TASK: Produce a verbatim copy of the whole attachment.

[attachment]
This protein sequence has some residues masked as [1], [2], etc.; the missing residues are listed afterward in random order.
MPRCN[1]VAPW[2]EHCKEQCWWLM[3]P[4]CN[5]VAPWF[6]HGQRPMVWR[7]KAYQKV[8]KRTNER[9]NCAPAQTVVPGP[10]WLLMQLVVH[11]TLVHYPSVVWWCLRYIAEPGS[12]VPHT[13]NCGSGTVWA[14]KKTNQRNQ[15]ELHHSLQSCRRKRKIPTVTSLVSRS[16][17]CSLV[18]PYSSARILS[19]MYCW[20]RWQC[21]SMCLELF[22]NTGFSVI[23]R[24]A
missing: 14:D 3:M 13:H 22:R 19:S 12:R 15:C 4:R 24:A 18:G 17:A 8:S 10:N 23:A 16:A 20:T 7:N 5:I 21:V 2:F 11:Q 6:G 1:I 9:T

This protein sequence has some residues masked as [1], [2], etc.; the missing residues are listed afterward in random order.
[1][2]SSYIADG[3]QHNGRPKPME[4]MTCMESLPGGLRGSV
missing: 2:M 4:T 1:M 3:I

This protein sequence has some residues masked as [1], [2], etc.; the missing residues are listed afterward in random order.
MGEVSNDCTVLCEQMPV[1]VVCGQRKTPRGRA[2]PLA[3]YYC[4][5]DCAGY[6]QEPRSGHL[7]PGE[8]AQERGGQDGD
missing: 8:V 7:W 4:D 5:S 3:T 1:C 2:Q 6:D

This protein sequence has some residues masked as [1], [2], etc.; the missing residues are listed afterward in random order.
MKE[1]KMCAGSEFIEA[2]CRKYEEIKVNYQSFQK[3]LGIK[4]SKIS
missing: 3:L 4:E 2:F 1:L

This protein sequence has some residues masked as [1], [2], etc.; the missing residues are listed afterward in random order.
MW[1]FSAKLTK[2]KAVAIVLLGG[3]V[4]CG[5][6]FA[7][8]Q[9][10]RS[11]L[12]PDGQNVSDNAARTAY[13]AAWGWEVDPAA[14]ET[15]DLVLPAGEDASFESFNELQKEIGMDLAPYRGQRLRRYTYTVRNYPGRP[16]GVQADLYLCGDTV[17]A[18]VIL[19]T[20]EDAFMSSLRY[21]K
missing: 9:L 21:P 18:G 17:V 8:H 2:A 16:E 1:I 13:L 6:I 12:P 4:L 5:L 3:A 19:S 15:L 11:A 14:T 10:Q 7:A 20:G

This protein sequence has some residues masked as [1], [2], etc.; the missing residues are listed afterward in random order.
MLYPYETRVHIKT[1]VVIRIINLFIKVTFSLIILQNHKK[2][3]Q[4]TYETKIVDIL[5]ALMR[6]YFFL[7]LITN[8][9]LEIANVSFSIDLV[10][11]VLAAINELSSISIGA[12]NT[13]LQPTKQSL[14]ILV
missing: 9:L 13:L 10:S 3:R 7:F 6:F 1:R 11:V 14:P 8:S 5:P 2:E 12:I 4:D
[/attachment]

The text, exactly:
This protein sequence has some residues masked as [1], [2], etc.; the missing residues are listed afterward in random order.
MPRCN[1]VAPW[2]EHCKEQCWWLM[3]P[4]CN[5]VAPWF[6]HGQRPMVWR[7]KAYQKV[8]KRTNER[9]NCAPAQTVVPGP[10]WLLMQLVVH[11]TLVHYPSVVWWCLRYIAEPGS[12]VPHT[13]NCGSGTVWA[14]KKTNQRNQ[15]ELHHSLQSCRRKRKIPTVTSLVSRS[16][17]CSLV[18]PYSSARILS[19]MYCW[20]RWQC[21]SMCLELF[22]NTGFSVI[23]R[24]A
missing: 14:D 3:M 13:H 22:R 19:S 12:R 15:C 4:R 24:A 18:G 17:A 8:S 10:N 23:A 16:A 20:T 7:N 5:I 21:V 2:F 11:Q 6:G 1:I 9:T

This protein sequence has some residues masked as [1], [2], etc.; the missing residues are listed afterward in random order.
[1][2]SSYIADG[3]QHNGRPKPME[4]MTCMESLPGGLRGSV
missing: 2:M 4:T 1:M 3:I

This protein sequence has some residues masked as [1], [2], etc.; the missing residues are listed afterward in random order.
MGEVSNDCTVLCEQMPV[1]VVCGQRKTPRGRA[2]PLA[3]YYC[4][5]DCAGY[6]QEPRSGHL[7]PGE[8]AQERGGQDGD
missing: 8:V 7:W 4:D 5:S 3:T 1:C 2:Q 6:D

This protein sequence has some residues masked as [1], [2], etc.; the missing residues are listed afterward in random order.
MKE[1]KMCAGSEFIEA[2]CRKYEEIKVNYQSFQK[3]LGIK[4]SKIS
missing: 3:L 4:E 2:F 1:L

This protein sequence has some residues masked as [1], [2], etc.; the missing residues are listed afterward in random order.
MW[1]FSAKLTK[2]KAVAIVLLGG[3]V[4]CG[5][6]FA[7][8]Q[9][10]RS[11]L[12]PDGQNVSDNAARTAY[13]AAWGWEVDPAA[14]ET[15]DLVLPAGEDASFESFNELQKEIGMDLAPYRGQRLRRYTYTVRNYPGRP[16]GVQADLYLCGDTV[17]A[18]VIL[19]T[20]EDAFMSSLRY[21]K
missing: 9:L 21:P 18:G 17:V 8:H 2:A 16:E 1:I 13:L 6:I 12:P 4:L 5:L 3:A 19:S 15:L 11:A 14:T 10:Q 7:A 20:G

This protein sequence has some residues masked as [1], [2], etc.; the missing residues are listed afterward in random order.
MLYPYETRVHIKT[1]VVIRIINLFIKVTFSLIILQNHKK[2][3]Q[4]TYETKIVDIL[5]ALMR[6]YFFL[7]LITN[8][9]LEIANVSFSIDLV[10][11]VLAAINELSSISIGA[12]NT[13]LQPTKQSL[14]ILV
missing: 9:L 13:L 10:S 3:R 7:F 6:F 1:R 11:V 14:P 8:S 5:P 2:E 12:I 4:D